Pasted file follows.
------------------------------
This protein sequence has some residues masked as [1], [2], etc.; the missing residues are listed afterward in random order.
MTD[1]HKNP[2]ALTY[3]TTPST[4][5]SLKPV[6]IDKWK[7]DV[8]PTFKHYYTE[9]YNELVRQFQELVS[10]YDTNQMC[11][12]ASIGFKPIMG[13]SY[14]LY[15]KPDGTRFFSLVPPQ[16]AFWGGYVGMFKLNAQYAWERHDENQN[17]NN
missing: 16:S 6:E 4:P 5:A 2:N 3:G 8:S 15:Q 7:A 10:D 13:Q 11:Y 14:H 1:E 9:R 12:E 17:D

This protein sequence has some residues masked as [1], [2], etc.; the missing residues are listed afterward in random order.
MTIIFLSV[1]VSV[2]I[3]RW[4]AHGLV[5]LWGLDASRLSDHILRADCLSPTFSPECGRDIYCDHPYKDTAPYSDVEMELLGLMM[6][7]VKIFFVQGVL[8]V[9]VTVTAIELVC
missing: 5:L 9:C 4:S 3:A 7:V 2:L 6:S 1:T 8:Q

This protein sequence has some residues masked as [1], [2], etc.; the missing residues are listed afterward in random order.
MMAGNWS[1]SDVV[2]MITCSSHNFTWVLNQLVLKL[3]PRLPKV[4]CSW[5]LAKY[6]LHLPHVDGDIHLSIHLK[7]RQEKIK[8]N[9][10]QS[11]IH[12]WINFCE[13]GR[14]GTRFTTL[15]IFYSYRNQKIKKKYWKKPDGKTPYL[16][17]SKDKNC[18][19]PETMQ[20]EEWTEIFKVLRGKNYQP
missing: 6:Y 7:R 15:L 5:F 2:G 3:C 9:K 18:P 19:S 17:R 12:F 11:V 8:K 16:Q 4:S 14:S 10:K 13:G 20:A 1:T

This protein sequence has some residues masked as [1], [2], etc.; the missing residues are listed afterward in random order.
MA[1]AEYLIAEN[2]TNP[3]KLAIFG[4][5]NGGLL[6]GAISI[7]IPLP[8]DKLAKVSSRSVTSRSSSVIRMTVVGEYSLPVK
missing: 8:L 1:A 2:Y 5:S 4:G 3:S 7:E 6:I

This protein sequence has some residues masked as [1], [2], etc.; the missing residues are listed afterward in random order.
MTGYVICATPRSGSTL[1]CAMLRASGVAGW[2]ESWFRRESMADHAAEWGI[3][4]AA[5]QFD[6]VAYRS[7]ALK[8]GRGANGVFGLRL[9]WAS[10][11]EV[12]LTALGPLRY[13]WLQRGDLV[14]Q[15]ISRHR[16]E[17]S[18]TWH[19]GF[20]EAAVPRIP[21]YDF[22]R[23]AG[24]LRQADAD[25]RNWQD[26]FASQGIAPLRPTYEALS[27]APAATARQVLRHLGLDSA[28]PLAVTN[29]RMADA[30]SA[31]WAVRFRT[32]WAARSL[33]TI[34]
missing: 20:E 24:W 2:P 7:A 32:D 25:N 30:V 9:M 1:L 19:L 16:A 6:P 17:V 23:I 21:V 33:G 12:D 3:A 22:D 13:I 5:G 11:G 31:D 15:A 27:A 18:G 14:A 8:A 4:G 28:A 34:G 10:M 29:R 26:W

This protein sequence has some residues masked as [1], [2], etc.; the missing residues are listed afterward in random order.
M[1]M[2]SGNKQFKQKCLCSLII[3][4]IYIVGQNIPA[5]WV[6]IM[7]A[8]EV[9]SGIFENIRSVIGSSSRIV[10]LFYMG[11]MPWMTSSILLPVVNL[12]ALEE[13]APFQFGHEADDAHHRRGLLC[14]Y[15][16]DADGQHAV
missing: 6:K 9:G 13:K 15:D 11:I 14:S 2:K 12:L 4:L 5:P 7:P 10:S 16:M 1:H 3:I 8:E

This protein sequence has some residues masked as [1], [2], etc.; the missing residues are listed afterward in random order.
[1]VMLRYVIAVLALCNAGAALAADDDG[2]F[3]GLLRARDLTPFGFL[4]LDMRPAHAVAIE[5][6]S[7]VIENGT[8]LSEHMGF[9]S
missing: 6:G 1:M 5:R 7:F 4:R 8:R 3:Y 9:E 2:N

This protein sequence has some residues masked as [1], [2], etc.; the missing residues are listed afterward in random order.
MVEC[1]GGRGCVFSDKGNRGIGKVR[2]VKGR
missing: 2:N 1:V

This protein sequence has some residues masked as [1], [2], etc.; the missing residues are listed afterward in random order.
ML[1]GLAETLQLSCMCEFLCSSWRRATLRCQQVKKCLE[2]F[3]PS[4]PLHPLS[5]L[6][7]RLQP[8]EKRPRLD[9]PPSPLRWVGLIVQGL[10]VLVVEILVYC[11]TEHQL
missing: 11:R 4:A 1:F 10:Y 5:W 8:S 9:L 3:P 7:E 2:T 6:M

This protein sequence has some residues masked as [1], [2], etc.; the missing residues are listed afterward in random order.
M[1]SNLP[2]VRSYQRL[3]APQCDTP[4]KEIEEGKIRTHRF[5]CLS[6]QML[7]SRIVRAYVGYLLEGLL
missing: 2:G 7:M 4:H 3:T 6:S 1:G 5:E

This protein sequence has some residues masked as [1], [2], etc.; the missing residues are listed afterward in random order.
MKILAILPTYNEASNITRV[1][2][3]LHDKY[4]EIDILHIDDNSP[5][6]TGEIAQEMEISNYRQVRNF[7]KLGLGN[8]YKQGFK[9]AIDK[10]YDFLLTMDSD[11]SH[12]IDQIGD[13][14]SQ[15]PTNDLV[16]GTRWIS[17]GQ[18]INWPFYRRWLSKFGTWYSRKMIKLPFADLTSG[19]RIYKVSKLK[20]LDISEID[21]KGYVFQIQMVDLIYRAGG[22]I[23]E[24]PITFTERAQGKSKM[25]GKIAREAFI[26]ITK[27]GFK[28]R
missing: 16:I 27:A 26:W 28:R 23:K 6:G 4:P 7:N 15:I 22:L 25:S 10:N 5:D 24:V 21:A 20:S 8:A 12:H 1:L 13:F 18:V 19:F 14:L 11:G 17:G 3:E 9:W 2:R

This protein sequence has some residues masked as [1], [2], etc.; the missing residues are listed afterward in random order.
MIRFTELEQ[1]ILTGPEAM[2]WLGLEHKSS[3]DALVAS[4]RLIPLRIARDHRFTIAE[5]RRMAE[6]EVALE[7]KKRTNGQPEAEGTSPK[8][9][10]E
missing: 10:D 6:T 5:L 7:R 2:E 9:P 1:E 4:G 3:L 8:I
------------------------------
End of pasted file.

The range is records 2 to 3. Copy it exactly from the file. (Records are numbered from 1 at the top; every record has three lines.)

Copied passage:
This protein sequence has some residues masked as [1], [2], etc.; the missing residues are listed afterward in random order.
MTIIFLSV[1]VSV[2]I[3]RW[4]AHGLV[5]LWGLDASRLSDHILRADCLSPTFSPECGRDIYCDHPYKDTAPYSDVEMELLGLMM[6][7]VKIFFVQGVL[8]V[9]VTVTAIELVC
missing: 5:L 9:C 4:S 3:A 7:V 2:L 6:S 1:T 8:Q

This protein sequence has some residues masked as [1], [2], etc.; the missing residues are listed afterward in random order.
MMAGNWS[1]SDVV[2]MITCSSHNFTWVLNQLVLKL[3]PRLPKV[4]CSW[5]LAKY[6]LHLPHVDGDIHLSIHLK[7]RQEKIK[8]N[9][10]QS[11]IH[12]WINFCE[13]GR[14]GTRFTTL[15]IFYSYRNQKIKKKYWKKPDGKTPYL[16][17]SKDKNC[18][19]PETMQ[20]EEWTEIFKVLRGKNYQP
missing: 6:Y 7:R 15:L 5:F 2:G 3:C 9:K 18:P 19:S 17:R 12:F 11:V 8:K 16:Q 4:S 14:S 10:K 13:G 20:A 1:T